Friday, September 30, 2011

More on Marketing Mind Control: Are we all Zombots Yet?

"Every government degenerates when trusted to the rulers of the people alone. The people themselves therefore are its only safe depositories. AND TO RENDER THEM SAFE, THEIR MINDS MUST BE IMPROVED." - Thomas Jefferson, 'Notes on Virginia'.

In an earlier blog I discussed the insidious nature of PR and sowing false consciousness,

And the ways the Overclass of government, business and its offshoot PR-men and hack marketeers use this subtle mind manipulation to sow a classless mentality that inveighs against one's own economic and socio-political self interest. In addition, I referred to Edward Bernays famous quotation that this "unseen mechanism of society constitutes an invisible government, which is the true ruling power of our country.”

I also briefly cited Douglas Rushkoff's book, COERCION, that details the psycho-dynamic basis for how most of us become puppets at the end of the strings manipulated by the Overclass and their associated marionettes. Central to Rushkoff's thesis is a process called "the Gruen Transfer". Without its initiation and consolidation within a fertile brain, arguably no American would become a marketer's zombie puppet. Alas, most of our citizenry, unread as they are (and with too short attention spans induced by over obsession with social ties on Facebook, etc.) aren't aware of how the Gruen Transfer takes over their mind in any situation. To read Rushkoff's book, therefore, is at once like reading the most horrific of Dennis Wheatley's "Devil" novels, while being brutally exposed to how our society really runs.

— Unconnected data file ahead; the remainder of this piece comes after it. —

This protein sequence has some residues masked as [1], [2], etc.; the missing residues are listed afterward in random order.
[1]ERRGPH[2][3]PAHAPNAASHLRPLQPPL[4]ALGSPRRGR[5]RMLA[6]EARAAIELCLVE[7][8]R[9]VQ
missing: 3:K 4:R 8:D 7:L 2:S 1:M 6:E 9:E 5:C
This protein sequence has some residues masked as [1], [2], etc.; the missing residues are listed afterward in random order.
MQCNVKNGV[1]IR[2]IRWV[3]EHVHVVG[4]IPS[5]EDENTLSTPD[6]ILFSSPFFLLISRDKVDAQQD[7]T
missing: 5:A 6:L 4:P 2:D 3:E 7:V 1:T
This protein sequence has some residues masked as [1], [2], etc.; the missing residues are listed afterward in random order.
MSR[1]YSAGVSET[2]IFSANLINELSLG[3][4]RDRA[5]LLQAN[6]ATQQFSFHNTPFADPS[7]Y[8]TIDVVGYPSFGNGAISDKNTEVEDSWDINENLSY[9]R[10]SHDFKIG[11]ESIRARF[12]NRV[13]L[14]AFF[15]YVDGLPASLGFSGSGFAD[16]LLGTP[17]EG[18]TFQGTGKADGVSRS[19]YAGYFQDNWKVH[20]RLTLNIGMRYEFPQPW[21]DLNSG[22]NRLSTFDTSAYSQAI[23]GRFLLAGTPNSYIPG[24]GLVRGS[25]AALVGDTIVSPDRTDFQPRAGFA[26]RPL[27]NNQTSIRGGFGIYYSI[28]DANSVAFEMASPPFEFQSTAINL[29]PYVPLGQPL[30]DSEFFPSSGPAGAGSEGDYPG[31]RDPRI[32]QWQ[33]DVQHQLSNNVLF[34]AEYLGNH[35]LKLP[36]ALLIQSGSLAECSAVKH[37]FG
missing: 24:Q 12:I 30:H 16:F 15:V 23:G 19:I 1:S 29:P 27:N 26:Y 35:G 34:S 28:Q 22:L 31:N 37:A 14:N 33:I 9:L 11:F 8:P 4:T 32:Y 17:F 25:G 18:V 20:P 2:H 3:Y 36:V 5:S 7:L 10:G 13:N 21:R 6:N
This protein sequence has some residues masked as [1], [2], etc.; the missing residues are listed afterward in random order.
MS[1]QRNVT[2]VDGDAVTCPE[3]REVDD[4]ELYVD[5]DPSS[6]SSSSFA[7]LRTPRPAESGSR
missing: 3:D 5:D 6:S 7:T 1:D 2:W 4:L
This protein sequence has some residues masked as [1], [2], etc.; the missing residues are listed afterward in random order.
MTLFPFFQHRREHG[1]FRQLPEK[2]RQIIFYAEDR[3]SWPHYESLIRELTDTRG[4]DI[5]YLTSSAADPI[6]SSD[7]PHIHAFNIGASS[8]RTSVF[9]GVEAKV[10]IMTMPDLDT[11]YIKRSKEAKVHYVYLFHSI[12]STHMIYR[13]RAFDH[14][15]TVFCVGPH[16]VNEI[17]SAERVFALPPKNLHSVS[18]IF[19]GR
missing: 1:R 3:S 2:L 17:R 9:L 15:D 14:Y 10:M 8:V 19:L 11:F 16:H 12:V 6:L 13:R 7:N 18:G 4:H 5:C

I never believed the power of the Gruen Transfer until I once asked a marketing acquaintance if it could actually be conceivable an American could be so market-tethered that he or she would need to consult an advert before even taking a dump. Her response? "Of course! Hell, they would definitely wish to know whether the cool thing is to use Charmin or remain a poor douche and putz using some generic brand of toilet paper! If you have to do your business at least you need to end it special!"


I had a hard time swallowing this until coming across a recent article in The Economist ('Hidden Persauders II', Sept. 24, p.80), which of course cops its title based on the much earlier work 'The Hidden Persuaders', by Vance Packard. A book I believe every member of Generation X, Y and Z ought to read very carefully, if you can get it on your Kindles! That book, from over fifty years ago, showed the power of the marketing empire even then. But if Packard was alive now, he'd have his fifities' era mind blown to smithereens at what he'd behold.

Of course, I can still recall some of the ads Packard noted from that era, and I agree with The Economist's take that most of the templates (for a guy looking at say, a Brylcreem advert) could be reduced to "Buy it and get laid". The basic operation was to quickly detach the conscious mind and interject the lizard brain long enough to make the purchase based on the lizard's needs. Never mind one's rational centers knew the mere application of Brylcreem wouldn't get one "laid"!